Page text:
Wine.com Launches Third-Party Marketplace to Take on Amazon
In a preemptive measure, Wine.com opened an online marketplace on Monday for third-party sellers to sell and distribute their wines amid reports that Amazon is planning to launch a similar business later this year.
The marketplace, which has been in beta for some months, allows wineries to list their wines for sale in 20 states. Participating sellers must deliver their goods to a Wine.com storage facility; Wine.com handles all shipping, warehousing, compliance and customer service. Subscribers to Wine.com’s $49-per-year free shipping service — its version of Amazon Prime — will not have to pay anything extra for Marketplace wines.
Michael Osborn, founder and vice president of merchandising at Wine.com, said that the Marketplace opens up new opportunites for smaller wineries that do not sell wholesale, and give shoppers the ability to purchase selections typically only sold in tasting rooms.
Amazon is expected to launch its own third-party Marketplace for wine sellers before the end of the year. The online retailer invited around 100 wineries to an event in Napa, Calif. in late September to introduce them to the program. Wineries will be able to list their products through Amazon, but like other Marketplace sellers, they must handle shipping and compliance on their own. For that service, Amazon is charging wineries a $39.99 monthly participation fee, plus a 15% cut of every sale, according to Sonoma’s Wine Industry Insight.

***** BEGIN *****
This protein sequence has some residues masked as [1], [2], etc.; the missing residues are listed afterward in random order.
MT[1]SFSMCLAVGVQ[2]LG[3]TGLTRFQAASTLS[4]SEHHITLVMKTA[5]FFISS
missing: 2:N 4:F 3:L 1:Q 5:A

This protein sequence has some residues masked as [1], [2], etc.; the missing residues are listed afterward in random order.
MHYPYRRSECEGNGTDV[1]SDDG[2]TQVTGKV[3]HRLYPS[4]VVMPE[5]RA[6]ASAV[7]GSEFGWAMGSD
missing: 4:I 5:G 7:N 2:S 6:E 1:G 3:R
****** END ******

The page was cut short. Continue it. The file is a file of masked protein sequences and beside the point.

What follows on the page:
A spokesperson for Wine.com expressed confidence that the company’s offering would be superior to Amazon’s, both for customers and sellers. Unlike Amazon, Wine.com will be handling most backend logistics operations, and also promises to ship wines from multiple sellers in one box — a necessary convenience for buyers, since orders require an adult signature. It also appears that wines sold through Amazon’s Marketplace will not be available for free shipping through Amazon Prime.
Amazon’s major advantage is, of course, its size. According to a Forrester research survey released in July, 30% of online buyers say they start their shopping search at Amazon — twice the number who start with Google. Wine aficonados may see the advantages of Wine.com’s subscription shipping service, but for the more casual or incidental buyer, Amazon is more likely to fit the bill.
Image courtesy of Flickr, isante_magazine